$125 for a One-Hour On-Location Family-Portrait Session from Chad W Adams Photography ($350 Value)

Austin

Value Discount You Save
$350 64% $225
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In a Nutshell

Chad Adams uses his lifelong love of photography to create playful and natural-looking portraits at the location of your choice

The Fine Print

Promotional value expires 120 days after purchase. Amount paid never expires. Valid only within 35 miles of zip code 78703. New customers only. Appointment required. Subject to availability. Limit 1 per person, may buy 1 additional as gift. Merchant is solely responsible to purchasers for the care and quality of the advertised goods and services.

The Deal

$125 for a family-portrait session ($350 value)

  • One-hour photo session at the location of your choice
  • Five 4”x6” prints
  • Online gallery with 30 images

Early Photography: Portraits of Invisible People

Photography is a modern marvel whose roots stretch back nearly 200 years. Check out our guide to the world’s first exposure to photography—the daguerreotype.

Before JPEGs, before flimsy Polaroids, before even black-and-white prints on cardboard stock, the earliest practical photography method—called the daguerreotype, after its inventor, Louis-Jacques-Mandé Daguerre—could only capture images on a heavy metal plate. To take a picture, the photographer first had to coat a copper plate in silver, then cover it again with a vapor of bromide or halide. The combined chemicals formed photosensitive crystals on the surface of the plate, which was then placed into a camera and exposed to the subject. Doing so imprinted a latent image, invisible to the naked eye. To make it materialize, a treatment of mercury vapor washed the bromide or halide from the portions of the plate that received the most light, leaving only silver particles in the image’s highlights. A dip into a fixer dissolved the silver from the less-exposed areas, and the resulting highlights and shadows formed a clear image of a family or a fruit bowl with a top hat.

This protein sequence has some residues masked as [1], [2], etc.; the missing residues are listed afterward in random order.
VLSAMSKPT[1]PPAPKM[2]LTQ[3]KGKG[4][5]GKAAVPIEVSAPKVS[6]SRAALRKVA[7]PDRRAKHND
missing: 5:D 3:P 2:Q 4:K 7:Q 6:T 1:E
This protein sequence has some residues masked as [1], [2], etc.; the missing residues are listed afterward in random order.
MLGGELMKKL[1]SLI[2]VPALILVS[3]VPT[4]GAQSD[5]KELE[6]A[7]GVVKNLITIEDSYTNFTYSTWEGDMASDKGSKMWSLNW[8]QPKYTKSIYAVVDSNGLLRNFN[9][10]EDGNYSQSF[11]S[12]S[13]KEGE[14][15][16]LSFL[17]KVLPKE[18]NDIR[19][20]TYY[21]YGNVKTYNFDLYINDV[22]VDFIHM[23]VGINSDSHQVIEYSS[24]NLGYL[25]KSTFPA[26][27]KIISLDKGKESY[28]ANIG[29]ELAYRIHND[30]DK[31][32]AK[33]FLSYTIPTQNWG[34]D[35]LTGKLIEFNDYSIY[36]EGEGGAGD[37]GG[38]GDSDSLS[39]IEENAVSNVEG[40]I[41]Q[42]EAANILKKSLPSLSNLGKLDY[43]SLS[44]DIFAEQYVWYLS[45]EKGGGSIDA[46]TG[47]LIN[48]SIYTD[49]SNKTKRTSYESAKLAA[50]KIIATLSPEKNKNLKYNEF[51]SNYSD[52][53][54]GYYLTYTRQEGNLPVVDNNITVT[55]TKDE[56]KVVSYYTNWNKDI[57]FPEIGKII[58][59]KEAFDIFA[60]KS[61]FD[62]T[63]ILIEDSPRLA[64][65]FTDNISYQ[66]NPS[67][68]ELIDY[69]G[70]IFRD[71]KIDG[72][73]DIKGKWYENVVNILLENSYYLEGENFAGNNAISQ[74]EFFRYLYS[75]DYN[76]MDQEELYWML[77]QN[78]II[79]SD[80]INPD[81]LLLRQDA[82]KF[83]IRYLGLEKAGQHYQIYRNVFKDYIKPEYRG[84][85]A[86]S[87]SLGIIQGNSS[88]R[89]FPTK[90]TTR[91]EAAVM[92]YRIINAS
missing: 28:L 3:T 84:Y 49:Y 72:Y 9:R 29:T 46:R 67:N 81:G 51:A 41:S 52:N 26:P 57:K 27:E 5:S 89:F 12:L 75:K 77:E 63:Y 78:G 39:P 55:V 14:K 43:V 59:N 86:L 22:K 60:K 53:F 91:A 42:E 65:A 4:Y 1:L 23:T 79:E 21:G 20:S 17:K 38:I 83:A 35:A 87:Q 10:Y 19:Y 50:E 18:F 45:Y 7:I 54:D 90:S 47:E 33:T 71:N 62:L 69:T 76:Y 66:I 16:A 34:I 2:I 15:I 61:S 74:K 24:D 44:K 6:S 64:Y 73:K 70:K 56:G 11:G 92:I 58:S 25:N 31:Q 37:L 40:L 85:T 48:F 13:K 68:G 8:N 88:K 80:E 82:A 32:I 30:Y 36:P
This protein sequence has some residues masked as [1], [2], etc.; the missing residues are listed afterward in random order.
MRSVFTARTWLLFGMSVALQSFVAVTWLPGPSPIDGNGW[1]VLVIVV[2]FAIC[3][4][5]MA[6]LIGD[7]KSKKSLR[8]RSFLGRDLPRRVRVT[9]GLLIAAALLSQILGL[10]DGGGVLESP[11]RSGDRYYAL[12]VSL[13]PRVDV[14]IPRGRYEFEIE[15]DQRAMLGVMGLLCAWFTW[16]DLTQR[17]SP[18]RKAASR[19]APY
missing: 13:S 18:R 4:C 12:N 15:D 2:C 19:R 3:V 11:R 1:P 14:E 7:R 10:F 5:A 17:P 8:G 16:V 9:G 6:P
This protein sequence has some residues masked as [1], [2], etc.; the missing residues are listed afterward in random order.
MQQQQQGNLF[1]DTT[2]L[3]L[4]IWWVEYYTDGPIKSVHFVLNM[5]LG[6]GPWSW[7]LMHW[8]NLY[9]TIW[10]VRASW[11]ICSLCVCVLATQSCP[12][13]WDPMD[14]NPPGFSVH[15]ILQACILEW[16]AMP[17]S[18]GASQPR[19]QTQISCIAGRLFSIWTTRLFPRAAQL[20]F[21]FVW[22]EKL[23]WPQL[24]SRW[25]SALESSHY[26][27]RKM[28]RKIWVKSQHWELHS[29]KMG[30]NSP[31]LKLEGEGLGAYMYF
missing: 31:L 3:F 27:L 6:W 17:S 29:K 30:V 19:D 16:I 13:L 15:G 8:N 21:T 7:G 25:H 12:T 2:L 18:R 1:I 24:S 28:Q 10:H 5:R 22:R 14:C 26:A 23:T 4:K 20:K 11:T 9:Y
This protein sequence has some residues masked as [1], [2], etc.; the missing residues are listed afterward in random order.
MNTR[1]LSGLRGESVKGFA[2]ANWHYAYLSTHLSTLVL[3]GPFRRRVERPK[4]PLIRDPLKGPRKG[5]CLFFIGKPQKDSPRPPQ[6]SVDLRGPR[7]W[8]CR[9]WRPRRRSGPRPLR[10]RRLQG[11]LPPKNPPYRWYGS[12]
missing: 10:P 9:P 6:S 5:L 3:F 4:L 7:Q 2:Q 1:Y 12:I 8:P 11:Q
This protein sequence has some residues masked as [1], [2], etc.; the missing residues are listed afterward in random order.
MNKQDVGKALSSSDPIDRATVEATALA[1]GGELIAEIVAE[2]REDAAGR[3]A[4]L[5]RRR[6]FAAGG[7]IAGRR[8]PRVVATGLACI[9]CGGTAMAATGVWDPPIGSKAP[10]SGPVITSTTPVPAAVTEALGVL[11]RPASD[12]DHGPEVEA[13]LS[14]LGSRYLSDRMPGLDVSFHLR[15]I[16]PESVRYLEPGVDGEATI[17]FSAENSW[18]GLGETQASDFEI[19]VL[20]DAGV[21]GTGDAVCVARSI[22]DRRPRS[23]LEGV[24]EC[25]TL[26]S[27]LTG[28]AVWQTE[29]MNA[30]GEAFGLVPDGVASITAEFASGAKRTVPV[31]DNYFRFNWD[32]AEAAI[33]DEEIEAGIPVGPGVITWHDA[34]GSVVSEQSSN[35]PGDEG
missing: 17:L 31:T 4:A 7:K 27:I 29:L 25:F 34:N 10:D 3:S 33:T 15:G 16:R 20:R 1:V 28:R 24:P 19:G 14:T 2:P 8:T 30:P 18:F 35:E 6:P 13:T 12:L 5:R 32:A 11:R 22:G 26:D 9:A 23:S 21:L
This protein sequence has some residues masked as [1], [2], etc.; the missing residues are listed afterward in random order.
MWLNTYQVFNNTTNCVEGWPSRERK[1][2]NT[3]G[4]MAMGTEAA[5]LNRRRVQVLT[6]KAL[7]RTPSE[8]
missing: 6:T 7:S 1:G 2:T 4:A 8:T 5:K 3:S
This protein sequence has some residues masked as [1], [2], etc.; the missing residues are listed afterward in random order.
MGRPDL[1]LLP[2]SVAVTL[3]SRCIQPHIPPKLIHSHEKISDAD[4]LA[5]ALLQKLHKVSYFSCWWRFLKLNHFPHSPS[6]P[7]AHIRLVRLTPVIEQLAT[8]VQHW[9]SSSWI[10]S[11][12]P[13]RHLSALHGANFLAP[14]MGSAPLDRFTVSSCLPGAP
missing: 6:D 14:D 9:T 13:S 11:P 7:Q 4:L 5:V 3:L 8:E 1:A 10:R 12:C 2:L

One day in 1838, Daguerre tested his invention by pointing his camera over a busy Parisian boulevard. The result was a crisp, richly detailed portrait of city life, with only one thing missing: life. Since daguerreotypes required exposure times of 10–15 minutes, the camera never captured the people and wealthy horses that bustled along the street, making the City of Lights look more like a ghost town. One man, however, did stand still long enough to appear. He was getting his shoe shined, and his bent knee shows up clearly among the shadows of trees behind him. Doubtless, the polish on the man’s shoes quickly scuffed and faded, but the polished silver plate endures as the earliest known photographic image of a person.


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